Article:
We will not discuss postoperative SRS in great detail, because this investigational approach so far is not yet supported by randomized trials [76]. Phase 2 data suggests that postoperative SRS is associated with high rates of local control, especially for non-superficial brain metastases of limited size (<3 cm) [77]. Metastases ≥3 cm with superficial dural/pial involvement demonstrated the highest risk of local failure. In a different study, patients with breast cancer had the highest risk of leptomeningeal progression following SRS (24% at 1 year) [78]. Head to head comparisons of SRS to other types of postoperative radiotherapy, including WBRT, are needed to conclusively evaluate the pros and cons of SRS in this setting.

Some institutions have more than 25 years of experience with SRS and have collected data on thousands of patients, often transfered to multi institutional databases. A recent Japanese multi institutional prospective study included 1194 patients (76% with lung cancer) [79]. Its aim was to examine whether survival after SRS without WBRT as initial treatment for patients with 5-10 brain metastases (median 6) was non-inferior to that of patients with 2-4 lesions. Size limits were metastases <3 cm in longest diameter, largest tumor <10 ml in volume, and total cumulative volume ≤15 ml. Median survival was longest in patients with one lesion (n = 455, 13.9 months). But patients with 2-4 lesions had comparable survival to patients with 5-10 lesions (median survival 10.8 months, hazard ratio 0.97, 95% confidence interval 0.81-1.18). This met the pre-specified definition of non-inferiority, despite the development of new lesions in >60% of patients. Further salvage SRS was done in more than 40%, and 9% received salvage WBRT. The delivery of further SRS or WBRT was not significant different between the groups. Grade 3-4 adverse events occurred in up to 3% of patients in each group. Only 8% of patients died from their brain disease.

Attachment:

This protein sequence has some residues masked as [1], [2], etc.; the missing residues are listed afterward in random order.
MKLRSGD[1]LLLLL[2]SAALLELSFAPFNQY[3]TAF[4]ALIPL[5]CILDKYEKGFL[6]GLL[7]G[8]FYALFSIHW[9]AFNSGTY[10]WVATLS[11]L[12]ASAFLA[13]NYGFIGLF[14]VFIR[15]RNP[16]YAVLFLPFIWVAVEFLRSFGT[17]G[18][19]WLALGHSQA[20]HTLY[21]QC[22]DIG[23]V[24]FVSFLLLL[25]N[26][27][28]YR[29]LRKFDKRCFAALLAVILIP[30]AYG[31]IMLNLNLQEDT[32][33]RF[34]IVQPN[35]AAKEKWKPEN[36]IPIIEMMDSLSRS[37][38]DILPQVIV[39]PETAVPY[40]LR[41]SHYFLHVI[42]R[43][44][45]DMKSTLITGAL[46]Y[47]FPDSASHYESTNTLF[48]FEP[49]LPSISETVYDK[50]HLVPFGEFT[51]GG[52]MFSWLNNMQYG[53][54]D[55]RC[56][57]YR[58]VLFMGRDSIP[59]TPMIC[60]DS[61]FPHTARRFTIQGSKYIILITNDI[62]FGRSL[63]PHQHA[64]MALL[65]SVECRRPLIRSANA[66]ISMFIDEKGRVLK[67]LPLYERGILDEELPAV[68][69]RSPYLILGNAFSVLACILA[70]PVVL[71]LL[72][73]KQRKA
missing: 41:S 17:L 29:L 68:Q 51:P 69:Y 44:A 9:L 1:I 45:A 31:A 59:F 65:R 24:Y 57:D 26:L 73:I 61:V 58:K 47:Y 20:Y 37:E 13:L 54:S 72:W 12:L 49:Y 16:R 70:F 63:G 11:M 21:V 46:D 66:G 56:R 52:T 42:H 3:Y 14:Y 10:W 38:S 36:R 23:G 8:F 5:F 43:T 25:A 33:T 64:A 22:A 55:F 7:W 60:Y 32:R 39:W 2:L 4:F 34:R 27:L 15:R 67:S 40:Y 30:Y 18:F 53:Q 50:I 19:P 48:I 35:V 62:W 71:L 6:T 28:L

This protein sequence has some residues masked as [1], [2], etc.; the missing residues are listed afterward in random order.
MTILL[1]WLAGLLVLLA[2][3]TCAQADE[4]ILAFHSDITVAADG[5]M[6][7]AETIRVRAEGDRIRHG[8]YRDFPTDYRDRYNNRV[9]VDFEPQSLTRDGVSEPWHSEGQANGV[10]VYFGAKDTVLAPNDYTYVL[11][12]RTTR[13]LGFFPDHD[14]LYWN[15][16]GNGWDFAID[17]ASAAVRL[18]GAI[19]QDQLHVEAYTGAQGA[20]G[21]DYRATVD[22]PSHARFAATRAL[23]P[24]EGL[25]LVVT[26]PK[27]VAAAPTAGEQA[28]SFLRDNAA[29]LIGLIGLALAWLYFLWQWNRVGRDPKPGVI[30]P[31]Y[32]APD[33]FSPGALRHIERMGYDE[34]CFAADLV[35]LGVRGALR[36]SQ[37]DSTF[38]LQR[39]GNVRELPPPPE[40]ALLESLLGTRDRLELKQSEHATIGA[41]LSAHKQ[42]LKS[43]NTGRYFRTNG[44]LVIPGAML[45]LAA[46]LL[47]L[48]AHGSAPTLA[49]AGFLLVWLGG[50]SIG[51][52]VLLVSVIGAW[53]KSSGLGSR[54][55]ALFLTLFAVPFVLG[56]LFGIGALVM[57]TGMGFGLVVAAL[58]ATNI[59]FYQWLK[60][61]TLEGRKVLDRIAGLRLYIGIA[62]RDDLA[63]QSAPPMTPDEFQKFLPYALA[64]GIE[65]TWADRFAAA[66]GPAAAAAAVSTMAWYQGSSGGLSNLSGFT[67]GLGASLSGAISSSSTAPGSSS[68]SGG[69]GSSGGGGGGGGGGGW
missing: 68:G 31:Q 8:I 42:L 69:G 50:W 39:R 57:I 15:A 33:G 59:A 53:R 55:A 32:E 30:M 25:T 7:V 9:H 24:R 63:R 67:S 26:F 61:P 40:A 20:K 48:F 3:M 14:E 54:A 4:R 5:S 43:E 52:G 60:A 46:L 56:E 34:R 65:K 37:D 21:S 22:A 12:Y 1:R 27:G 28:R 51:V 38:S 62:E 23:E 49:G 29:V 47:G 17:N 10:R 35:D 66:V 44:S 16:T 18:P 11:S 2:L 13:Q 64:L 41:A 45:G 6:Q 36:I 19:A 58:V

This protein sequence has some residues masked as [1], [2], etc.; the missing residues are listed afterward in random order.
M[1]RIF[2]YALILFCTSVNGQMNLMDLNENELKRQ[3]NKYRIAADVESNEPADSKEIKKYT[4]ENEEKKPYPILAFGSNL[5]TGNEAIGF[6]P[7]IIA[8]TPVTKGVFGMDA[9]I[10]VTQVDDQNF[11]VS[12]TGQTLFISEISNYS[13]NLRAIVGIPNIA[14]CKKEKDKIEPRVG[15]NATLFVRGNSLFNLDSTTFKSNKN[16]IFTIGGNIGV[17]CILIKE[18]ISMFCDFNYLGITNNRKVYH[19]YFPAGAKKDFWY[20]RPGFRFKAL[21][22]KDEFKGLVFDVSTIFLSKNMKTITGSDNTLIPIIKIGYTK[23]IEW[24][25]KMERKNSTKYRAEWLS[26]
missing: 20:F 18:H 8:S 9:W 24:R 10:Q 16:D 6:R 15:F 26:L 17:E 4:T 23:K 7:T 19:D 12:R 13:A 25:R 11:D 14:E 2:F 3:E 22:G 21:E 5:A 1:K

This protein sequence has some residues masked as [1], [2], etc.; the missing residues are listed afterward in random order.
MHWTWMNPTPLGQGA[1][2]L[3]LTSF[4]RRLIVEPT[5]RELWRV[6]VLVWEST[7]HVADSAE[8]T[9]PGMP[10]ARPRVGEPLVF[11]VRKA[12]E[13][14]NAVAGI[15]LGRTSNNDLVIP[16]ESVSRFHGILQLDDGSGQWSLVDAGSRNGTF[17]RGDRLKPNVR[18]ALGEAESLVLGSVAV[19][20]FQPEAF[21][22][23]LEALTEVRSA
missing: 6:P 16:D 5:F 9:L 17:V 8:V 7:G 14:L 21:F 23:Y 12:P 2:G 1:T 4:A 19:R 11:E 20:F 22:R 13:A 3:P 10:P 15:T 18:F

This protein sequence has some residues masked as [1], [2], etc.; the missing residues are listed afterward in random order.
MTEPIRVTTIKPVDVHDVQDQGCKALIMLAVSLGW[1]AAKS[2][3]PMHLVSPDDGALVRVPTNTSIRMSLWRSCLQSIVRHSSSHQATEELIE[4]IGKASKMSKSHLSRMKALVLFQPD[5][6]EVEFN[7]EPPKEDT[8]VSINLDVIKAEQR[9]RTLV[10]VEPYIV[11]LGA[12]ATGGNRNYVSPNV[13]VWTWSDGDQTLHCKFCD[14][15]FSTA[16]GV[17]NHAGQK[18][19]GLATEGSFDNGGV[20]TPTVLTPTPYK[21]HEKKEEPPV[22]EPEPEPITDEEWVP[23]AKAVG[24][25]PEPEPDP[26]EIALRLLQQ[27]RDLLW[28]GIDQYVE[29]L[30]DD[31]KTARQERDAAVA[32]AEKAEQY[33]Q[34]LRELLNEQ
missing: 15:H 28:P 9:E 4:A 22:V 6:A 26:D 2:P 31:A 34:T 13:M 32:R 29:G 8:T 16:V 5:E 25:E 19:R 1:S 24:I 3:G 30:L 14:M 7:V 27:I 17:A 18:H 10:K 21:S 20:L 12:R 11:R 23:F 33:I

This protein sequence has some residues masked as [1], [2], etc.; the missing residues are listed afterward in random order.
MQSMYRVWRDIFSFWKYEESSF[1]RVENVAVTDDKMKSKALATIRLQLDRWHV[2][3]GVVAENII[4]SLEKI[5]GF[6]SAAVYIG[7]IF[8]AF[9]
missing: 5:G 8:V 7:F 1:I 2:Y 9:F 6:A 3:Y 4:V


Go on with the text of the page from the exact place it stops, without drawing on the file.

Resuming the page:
As displayed in Table 2, SRS achieves high rates of local progression-free survival of SRS-treated lesions and its efficacy may be less influenced by histology or radiosensitivity than that of fractionated radiotherapy [63]. At the same time, severe complications are observed in a minority of patients. This is the primary reason for many institutions to expand its utilization beyond the initial target population, which often was defined as those with 1-3 lesions. The Japanese study [79] suggests that SRS is reasonable for patients with up to 10 lesions. However, it is also known that number of initial lesions predicts the risk for development of new metastases and thus need for salvage treatment (new course of SRS or WBRT). Primary tumor type and extracranial disease status also impact on distant brain failure risk. Based on these three predictors, a nomogram was recently developed (n = 464 patients) [80]. Table 3 shows examples calculated according to this model, which should be validated further.